To move on, Demasio is proposing to us that emotions are far more important to our thought process than we have ever given them credit.  The implications for this are diverse and Demasio tries to tie them to education.  I believe Demasio is pursuing an important line of thought in doing so, but I was disappointed with the conclusions of this paper.  As Demasio would likely agree, there is still much to be said and thought about along these lines, and I was disappointed because Demasio did not pursue these thoughts further in this paper.  It is clear that Demasio’s direction is sound, as learning, memory and decision making, processes crucial to education, seem to be invariably connected to emotion.  However, this paper is more of a call for further investigation rather than an actual discussion as to the implications of emotion in education.  I do not mean to sound so critical, as Demasio is taking an important step, I am only anxious to see what comes of it. 

 

Demasio writes, “The more educators come to understand the nature of the relationship between emotion and cognition, the better they may be able to leverage this relationship in the design of learning environments.”  I was disappointed because Demasio did not speak to how one could “leverage this relationship” in the classroom.  But perhaps it is better he didn’t, as this leaves the question open for us to consider ourselves.  So how can we take this knowledge of emotion’s role in cognition and restructure the institution of learning?

 

These are only a couple thoughts – I have much more thinking to do and am somewhat slow at piecing my thoughts together into a coherent proposal.  Bear with me.

Paul Grobstein's picture

Emotion and the Unconscious in Education

I'm a long time admirer and fan of the work in which the Damasio's and their colleagues have created a new understanding of how the human brain is organized to make use of both "rational" and "emotional" processing to support complex and adaptive behavior. And I very much share a sense that "affective and social neuroscience" is directly and importantly relevant to both "the science of learning" and "the practice of teaching". For all these reasons, I'm happy that the Immordino-Yang and Damasio paper is available, and hope it will receive the wide attention it deserves. The following thoughts are intended to facilitate that.

For me, a key to the relevant new understanding is that "emotions are not just messy toddlers in a china shop, running around breaking and obscuring delicate cognitive glassware. Instead, they are more like the shelves underlying the glassware; without them cognition has less support." Both "emotion" and "cognition" are, however, words likely to mean different things to different people, so let me try to restate this key idea to make it as clear and accessible as possible.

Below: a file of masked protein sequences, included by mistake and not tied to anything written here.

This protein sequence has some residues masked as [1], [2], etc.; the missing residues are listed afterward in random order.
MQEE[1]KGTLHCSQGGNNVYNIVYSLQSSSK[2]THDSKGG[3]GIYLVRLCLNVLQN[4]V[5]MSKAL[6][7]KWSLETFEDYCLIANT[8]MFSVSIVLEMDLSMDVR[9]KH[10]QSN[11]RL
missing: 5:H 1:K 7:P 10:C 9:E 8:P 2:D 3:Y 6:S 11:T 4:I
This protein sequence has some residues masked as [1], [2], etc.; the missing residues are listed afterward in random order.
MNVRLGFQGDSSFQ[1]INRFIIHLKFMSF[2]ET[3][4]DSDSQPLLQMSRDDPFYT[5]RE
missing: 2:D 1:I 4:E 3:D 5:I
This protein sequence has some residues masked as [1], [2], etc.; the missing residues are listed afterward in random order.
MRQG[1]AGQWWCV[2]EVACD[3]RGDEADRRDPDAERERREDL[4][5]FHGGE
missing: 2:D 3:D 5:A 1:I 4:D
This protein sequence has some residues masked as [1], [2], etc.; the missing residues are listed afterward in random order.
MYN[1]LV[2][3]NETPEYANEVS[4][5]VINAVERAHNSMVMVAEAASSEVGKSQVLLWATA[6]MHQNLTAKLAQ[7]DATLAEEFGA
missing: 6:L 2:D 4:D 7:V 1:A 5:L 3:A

What the Damasio research program has importantly established is that adaptive every day human behavior is not solely the result of "thinking" in the sense of having conscious access to an appropriate set of rules and relevant set of observations. Both persist following some kinds of brain damage, and yet the patients' ability to function is clearly compromised, apparently because the kinds of intuitions and feelings that normally contribute to our behavioral decision making is no longer being used.

Another way to say this is that we normally behave not simply because of a set of conscious rules applied to circumstances we are conscious of but rather out of the interactions of that with a background set of intuitions and feelings, the product of an elaborate array of unconscious analyses the details of which are generally unknown to us but which frequently yield influences on our behavior as adaptive as our conscious thinking. Because of the adaptive and sophisticated character of this unconscious processing, well illustrated in Malcom Gladwell's Blink, it is sometimes referred to as the "cognitive unconscious". What we experience as emotion, and what Immordino-Yang and Damasio mean by "emotion" is, I'm pretty sure, the output of the cognitive unconscious.

"Cognition" then is not just conscious "thinking" but the interplay between that and the cognitive unconscious. And "emotion" doesn't mean, as people might think, that which is not "rational", but rather that which is expressive of sophisticated analyses done by the nervous system in terms of rules of which we are normally unaware.

The rules by which the cognitive unconscious operates are heavily influenced by our evolutionary history, and so, as Immordino-Yang and Damasio point out, relate largely (though not exclusively, see Variability in Brain Function and Behavior) to "homeostasis", to preservation and maintenance of the individual. But those rules are, rather than being fixed, modifiable in individuals during individual lifetimes. Indeed, Immordino-Yang and Damasio suggest that social experience does so, so that we normally acquire the ability to have feelings and intuitions relevant to social interactions early in life, and fail to acquire them with certain forms of brain damage (see Childhood Origins of Adult Resistance to Science for a related, perhaps different perspective). The same damage compromises other sorts of adaptive behavior as well, closing a loop between social and other kinds of learning.